- emergency uses: some graduates go on to perform ultrasounds on patients in emergency

- veterinary uses: some graduates of this program program may go on to practice their trade with animals rather than humans. Ultrasound is used, for example, to assess injuries in horses and cattle.

Health sciences college can be an attractive option for mature students with experience in another field.

Visit Mohawk College for more information on a health sciences program.

Wednesday, August 8, 2012

Law Enforcement As a Choice in Your Education

If you are interested in studying law enforcement, you want to make sure you look for the courses that are right for you. A number of choices are available for a future in the field. A Criminal Justice major covers a lot of areas. A solid law enforcement education will help ensure a successful career in the police force. If you are looking for an exciting career in this area, there are many different areas to research.

Because of your training from a law enforcement education you will have more options available to you.. With the proper training, you can pursue a career as a probation officer, police officer, crime scene investigation, crime technician, parole officer, forensic scientist, forensic psychologist, prison guard or a corrections officer. This is just an example of the options available.

All of these careers are exciting, provided you have the right education from the right institution. If you want to be successful in your field, you have to choose the option that is best suited for you. There are opportunities in fields like forensics, private investigator, correction facilities, criminal psychologist, lawyer, counter-terrorism, homeland security, internet crimes, public safety and so much more. Once you decide where you want to focus your efforts, you can narrow down your law enforcement studies.

You could actually get a certificate or a associates degree before going to a major university. Most community colleges, vocational schools, or trade schools offer a number of courses that apply to all of these areas..

Once you have a certification or an undergraduate degree from one of these schools or colleges, if interested you can go on for a masters degree from a university.

If you major in criminal justice many choices and opportunities are available. Crime continues to escalate so employment opportunities in law enforcement grow as well. With proper training, one can join government agencies or choose to work in the private sector. If you have the credentials from a well-known university qualifying for these positions is much easier.

Areas to consider pursuing include government agencies, the local police force, jails, private businesses, prisons, forensic laboratories, and even schools. There are many opportunities, making this one of the most popular fields of study in the last few years.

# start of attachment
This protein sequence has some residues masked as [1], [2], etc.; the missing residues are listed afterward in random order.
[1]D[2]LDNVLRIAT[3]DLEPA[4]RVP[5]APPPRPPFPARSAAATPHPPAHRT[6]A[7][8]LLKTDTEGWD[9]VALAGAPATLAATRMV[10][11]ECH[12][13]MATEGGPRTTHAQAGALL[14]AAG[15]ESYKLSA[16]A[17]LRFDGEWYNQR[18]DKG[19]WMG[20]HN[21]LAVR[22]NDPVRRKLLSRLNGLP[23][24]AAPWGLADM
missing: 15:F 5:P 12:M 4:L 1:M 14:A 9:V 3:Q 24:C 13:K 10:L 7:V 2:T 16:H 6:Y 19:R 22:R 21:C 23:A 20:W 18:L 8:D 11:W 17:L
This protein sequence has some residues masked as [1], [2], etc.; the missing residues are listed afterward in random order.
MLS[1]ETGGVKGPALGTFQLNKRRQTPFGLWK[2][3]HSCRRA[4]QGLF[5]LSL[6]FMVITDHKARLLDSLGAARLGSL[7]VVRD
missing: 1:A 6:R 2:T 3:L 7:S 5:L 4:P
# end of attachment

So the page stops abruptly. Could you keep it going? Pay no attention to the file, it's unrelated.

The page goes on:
Those who are concerned with justice and public safety are well suited for legal studies. As are those who want to contribute to the betterment of society. You can make a difference in the lives of those around you by pursuing a career in law enforcement.

Thursday, August 2, 2012

Accounting Courses in the Age of Personal Debt

The generation that is coming of age today has grown up in an era of easy credit. They may have watched parents place major purchases on their credit cards without having the cash in the bank to cover the cost. They may have been issued a credit card themselves as one of their first acts of adulthood. Some have said that this easy access to credit has led to an era of overspending, that the frugal ways of the past have been forgotten, that young people today do not know how to budget - a topic that is conspicuously absent from the curriculum in too many high schools. But what does this mean for students currently enrolled in accounting training?

It means that client education may be a factor of your practice after receiving your business accounting diploma. That you may need to explain the basics of financial planning to your clients, and that you should start preparing to do so while still in accounting training.

One of the best ways to practice explaining Financial Planning 101 to others of your generation is to take advantage of the student base at the school where you are taking accounting courses. You can host a talk on budgeting, or invite students to free one-on-one consultations, where you explain such basics as "always save a percentage of each pay cheque" and "don't spend more than you make."

Some business accounting diploma programs also encourage their students to do financial planning work in the community. If your school doesn't have such a program, consider setting one up. The more experience you have gently encouraging people to make wise decisions with their money, the better you will do as an accountant, whether serving individuals or organizations (groups, too, can struggle with such concepts as "managing cashflow.")

Another advantage of mastering this skill while still enrolled in accounting courses is that public outreach can actually help you get your name out there, and help you find clients or employment later. Your fellow students may one day seek out your professional services, and future employers may be impressed by the initiative you showed in your accounting training, and your commitment to sound financial principles.

After accounting training, you will be helping organizations and individuals track their spending, manage their spending and stay in the black. Some of your clients or employers may be under the impression that this task is difficult, but it may be your task to remind them that it is really quite simple.

Accounting courses must prepare students to navigate a reality where individual clients may be shouldering an unconscionable amount of consumer debt, or where organizations may be convinced that they need to borrow money to make money. But this is a proposition with some silver linings. The more the student prepares, the more they may stand to gain on the job market.